The hole I put in the tubeless tire on my fat bike was significant, and after spending an hour-and-half in my garage unsuccessfully trying to patch it, I took the rim to Goldstream Sports in Fairbanks for a new one. Tyson Flaharty, the shop manager who doubles as a mechanic, told me a new tire would be pricy, and said they would hopefully have one available in December.
I’d just switched to fat rims and was looking forward to months of winter trail riding. Instead I’d been brought to a halt by the Everything Shortage, the massive reduction in everything that’s been caused by materials shortages, factory shutdowns, shipping delays, port backups, and other snags that can be mostly blamed on the Covid-19 pandemic. Formerly dependable supply chains are crippled, and bike shops are getting clobbered.
“It’s triage every day is how I describe it,” said Greg Matyas, owner of Speedway Cycles in Anchorage, as well as fat bike maker Corvus Cycles, formerly known as Fatback. “You’re only as strong as your weakest link. If you don’t have wheels or tires or chains or cassettes, you can’t go online and find them. They’re not there.”
Fat bikes have grown tremendously popular with Alaskans over the past decade, and the pandemic has increased demand. “We’ve had more interest in bikes in the past couple years than we’ve had in the last several years,” said Jeff Gilmore, bike shop and service manager at Beaver Sports in Fairbanks. “Because people want to get outside and do stuff by themselves or with a few friends, but not big groups of people.”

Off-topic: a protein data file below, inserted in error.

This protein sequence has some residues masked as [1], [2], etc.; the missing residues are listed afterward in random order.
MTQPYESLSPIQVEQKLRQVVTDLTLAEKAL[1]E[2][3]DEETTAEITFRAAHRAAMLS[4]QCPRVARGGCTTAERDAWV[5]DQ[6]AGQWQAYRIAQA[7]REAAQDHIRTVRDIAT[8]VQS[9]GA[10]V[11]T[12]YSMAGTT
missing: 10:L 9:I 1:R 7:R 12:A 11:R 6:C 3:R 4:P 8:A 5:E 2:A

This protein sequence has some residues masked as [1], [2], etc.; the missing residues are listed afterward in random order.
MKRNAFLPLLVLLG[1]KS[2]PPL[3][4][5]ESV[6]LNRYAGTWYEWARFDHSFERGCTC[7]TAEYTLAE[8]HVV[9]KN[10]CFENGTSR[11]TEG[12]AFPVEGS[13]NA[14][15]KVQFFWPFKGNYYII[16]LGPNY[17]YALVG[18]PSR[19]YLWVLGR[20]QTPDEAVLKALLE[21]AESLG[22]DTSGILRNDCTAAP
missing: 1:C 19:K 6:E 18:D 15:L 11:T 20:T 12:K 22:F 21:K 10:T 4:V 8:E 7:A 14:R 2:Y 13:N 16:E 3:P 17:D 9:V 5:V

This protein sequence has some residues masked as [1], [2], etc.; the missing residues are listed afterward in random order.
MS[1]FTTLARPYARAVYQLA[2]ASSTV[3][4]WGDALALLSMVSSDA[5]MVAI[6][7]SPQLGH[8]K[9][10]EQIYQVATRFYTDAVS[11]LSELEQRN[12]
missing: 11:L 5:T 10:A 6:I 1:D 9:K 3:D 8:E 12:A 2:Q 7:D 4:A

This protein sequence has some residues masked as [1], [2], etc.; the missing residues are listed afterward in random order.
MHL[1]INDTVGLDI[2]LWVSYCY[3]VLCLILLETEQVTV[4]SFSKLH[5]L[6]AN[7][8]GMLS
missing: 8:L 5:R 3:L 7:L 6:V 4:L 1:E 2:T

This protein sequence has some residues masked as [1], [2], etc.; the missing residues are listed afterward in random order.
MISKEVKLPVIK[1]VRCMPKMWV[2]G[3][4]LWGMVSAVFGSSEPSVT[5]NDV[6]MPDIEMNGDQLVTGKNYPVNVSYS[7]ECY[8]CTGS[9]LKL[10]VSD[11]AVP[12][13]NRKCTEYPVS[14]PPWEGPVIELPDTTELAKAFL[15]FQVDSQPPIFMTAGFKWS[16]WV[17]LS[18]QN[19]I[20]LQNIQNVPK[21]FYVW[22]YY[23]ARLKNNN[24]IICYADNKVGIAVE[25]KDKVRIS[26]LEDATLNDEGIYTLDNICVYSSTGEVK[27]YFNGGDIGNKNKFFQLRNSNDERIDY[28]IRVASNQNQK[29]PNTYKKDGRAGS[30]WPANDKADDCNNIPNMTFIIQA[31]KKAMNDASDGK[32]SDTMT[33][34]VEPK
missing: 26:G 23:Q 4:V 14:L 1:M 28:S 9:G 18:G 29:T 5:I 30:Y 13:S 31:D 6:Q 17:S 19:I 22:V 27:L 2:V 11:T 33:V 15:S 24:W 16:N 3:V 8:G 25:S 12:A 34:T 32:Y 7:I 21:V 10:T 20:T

Beaver carries Corvus bikes, so Matyas is a link in their supply chain. And Matyas is having his operation hampered by the aluminum shortage, which impacts frame production. Carbon has been easier to come by, Matyas told me, but when an order of frames does leave the factory, new costs pile on. “We’ve seen a close to 400% increase to ship a container from Taiwan to the U.S. You can’t eat those kinds of increases.”
“The bike industry...we’ve never seen anything like this before,” James Stull told me. Stull owns Chain Reaction Cycles in Anchorage, and fat bike maker 9:ZERO:7. He told me the company is doing OK with frames, but they’re also hitting the component bottleneck. “We’re waiting on GX derailleurs, probably in another week or so we’ll have those.”
“Bikes are a business where there’s so many different things you have to carry, especially in the last fifteen or twenty years, that a lot of us have shifted to an on-demand ordering,” Mark Beeson co-owner and purchasing manager of Beemun’s Bike and Ski Loft in Soldotna said. This worked until it didn’t. Beeson’s having to explain to customers that their best bet right now is to order bikes in advance, something all the shops are doing. And down payments are advised “We’re just trying to be honest with folks,” he said. “Giving them an understanding of what the timeline looks like and how it’s been pretty variable.”